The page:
I was actually taking NAC along with some other supplements, by naturopathic doctors orders, and at that time my platelets were creeping up. I've since stopped and they're back down in the 60's. I have no clue if it was related, but I do intend to try it again and see if it helps. I don't know if you're not supposed to take it as one other person responded here, but I've made doctors aware and haven't been told not to. Have you since heard anything else on NAC?
Coincidentally or not, I restarted taking NAC after I found out that I had a tooth 'resorption' problem with one tooth. It seems to have helped A LOT with that. If one looks up 'NAC osteoporosis' that will get you started on that subject, if interested.
- The articles posit that oxidative stress is linked to the development of ITP.
- The article says that oxidized glutathione (GSH/GSSG) represents a good marker of your oxidative stress status,
- NAC when consumed, NAC gets absorbed in the gastrointestinal tract, sent to the liver, and converted to cysteine. The liver uses cysteine to produce glutathione.
The oxidative stress idea makes a lot of sense from my personal experience.
I don't know anything about NAC supplementation, but just wanted to make clear that the second two articles you linked from ashclinicalnews and springer.com all refer to TTP (Thrombotic Thrombocytopenia Purpura) and not ITP. I didn't read the first one, but just wanted to throw it out there that TTP is a different condition.
There are now actually studies underway looking treating ITP with NAC + Dexamethasone. It will be interesting to see what the results. It would be interesting to see studies done on keeping people in remission by supplementation of things which attenuate the immune system and reduce oxidative stress. I get the feeling my ITP relapses for example is brought on by just having a lot of things to deal with and the immune system going haywire.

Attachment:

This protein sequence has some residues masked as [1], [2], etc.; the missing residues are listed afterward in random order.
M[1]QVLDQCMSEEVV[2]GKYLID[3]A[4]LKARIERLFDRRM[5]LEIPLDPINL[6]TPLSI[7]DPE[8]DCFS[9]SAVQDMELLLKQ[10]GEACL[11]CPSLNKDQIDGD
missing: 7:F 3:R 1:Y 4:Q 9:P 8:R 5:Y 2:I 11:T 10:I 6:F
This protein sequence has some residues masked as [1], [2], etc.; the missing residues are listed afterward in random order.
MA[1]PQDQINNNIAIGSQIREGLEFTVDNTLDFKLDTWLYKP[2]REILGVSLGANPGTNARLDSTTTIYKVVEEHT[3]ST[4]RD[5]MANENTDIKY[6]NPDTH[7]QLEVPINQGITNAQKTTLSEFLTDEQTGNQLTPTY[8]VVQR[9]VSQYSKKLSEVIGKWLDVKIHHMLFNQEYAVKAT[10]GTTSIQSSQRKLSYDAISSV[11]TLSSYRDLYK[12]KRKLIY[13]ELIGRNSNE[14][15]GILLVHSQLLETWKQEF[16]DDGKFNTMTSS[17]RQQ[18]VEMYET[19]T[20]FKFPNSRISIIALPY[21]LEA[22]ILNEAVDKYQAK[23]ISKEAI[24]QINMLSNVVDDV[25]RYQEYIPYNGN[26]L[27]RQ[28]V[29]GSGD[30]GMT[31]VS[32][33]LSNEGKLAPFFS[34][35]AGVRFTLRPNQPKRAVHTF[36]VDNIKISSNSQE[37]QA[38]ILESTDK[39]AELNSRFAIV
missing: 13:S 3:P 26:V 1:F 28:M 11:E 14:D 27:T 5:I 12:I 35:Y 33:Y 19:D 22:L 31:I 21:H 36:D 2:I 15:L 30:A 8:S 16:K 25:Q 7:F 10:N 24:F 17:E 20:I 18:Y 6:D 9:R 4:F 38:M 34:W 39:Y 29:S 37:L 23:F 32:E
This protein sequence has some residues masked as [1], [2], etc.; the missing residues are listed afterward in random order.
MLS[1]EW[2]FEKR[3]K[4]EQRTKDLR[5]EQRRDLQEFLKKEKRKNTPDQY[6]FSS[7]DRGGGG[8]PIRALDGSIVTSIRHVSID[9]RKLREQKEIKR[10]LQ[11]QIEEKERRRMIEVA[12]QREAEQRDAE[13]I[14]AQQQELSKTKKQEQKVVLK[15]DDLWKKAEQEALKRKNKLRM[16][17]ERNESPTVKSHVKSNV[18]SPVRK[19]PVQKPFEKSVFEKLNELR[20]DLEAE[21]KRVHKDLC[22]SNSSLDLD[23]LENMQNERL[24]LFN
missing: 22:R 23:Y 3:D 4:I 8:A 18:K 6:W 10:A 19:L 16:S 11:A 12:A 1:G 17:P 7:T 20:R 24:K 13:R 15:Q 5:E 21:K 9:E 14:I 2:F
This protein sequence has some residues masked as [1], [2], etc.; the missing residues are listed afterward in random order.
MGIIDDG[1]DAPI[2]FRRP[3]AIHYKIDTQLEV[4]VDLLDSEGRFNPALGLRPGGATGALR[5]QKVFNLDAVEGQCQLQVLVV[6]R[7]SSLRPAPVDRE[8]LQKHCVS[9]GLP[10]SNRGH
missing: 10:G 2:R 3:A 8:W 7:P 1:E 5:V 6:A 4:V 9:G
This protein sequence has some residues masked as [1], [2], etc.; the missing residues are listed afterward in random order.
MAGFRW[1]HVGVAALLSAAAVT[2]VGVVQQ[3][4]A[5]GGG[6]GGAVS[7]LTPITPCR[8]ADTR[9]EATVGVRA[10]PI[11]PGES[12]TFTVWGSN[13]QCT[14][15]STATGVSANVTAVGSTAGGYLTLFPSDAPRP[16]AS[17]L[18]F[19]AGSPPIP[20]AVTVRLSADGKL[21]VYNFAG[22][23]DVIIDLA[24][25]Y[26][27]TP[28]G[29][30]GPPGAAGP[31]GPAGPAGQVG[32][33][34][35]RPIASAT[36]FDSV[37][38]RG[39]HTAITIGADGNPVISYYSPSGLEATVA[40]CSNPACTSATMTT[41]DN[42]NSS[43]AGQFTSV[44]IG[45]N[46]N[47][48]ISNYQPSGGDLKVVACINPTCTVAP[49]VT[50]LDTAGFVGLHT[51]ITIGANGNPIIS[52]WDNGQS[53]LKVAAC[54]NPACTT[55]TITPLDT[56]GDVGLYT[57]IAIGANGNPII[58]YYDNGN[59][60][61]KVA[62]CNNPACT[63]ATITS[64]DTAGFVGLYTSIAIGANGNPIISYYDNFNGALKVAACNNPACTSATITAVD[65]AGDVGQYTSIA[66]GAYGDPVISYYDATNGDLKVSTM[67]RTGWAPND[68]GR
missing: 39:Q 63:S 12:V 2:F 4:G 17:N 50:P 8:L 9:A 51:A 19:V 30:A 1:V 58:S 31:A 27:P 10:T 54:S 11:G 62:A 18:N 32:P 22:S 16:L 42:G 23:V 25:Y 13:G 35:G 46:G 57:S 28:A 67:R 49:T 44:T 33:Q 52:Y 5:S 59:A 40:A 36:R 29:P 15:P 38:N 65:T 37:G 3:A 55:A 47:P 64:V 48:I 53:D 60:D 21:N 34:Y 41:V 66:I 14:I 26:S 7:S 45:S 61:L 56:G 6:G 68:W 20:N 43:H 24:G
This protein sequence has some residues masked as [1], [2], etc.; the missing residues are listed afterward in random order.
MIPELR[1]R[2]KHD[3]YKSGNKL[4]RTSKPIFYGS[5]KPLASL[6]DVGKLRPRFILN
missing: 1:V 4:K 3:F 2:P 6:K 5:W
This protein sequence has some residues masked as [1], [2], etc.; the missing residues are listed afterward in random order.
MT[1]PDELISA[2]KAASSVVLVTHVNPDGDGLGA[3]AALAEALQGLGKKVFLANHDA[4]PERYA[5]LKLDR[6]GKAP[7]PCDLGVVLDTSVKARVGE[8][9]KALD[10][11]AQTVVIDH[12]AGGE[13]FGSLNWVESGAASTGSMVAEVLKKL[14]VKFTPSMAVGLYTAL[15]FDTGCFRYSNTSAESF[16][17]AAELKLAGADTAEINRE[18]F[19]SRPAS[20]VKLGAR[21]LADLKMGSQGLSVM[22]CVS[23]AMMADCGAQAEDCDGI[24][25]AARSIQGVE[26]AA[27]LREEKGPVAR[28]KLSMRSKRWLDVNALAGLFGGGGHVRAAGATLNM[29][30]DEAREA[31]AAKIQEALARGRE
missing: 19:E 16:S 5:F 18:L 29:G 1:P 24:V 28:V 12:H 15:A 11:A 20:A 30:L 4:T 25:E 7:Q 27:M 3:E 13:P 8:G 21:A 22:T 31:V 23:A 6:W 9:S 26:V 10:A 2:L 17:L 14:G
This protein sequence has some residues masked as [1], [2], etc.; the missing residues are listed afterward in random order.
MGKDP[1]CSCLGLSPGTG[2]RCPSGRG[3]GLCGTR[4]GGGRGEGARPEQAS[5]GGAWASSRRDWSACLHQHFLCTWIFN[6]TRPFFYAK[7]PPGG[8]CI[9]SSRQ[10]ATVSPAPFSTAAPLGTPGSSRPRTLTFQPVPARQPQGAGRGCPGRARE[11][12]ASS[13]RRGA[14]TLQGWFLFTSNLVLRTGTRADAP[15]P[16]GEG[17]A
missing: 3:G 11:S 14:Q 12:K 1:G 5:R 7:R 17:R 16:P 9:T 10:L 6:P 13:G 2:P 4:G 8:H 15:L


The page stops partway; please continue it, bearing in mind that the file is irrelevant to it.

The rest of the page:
NAC already has good evidence for supplementation in the winter months to reducing the length and severity of infections. Vitamin D is similar. It would be great to see more studies on both.
The Platelet Disorder Support Association does not provide medical advice or endorse any medication, vitamins or herbs. The information contained herein is not intended nor implied to be a substitute for professional medical advice and is provided for educational purposes only. Always seek the advice of your physician or other qualified healthcare provider before starting any new treatment, discontinuing an existing treatment and to discuss any questions you may have regarding your unique medical condition.
Platelet Disorder Support Association 8751 Brecksville Road, Suite 150, Cleveland, Ohio 44141 Phone: 1-87-PLATELET | 877-528-3538 (toll free) | or 440-746-9003 E-mail: firstname.lastname@example.org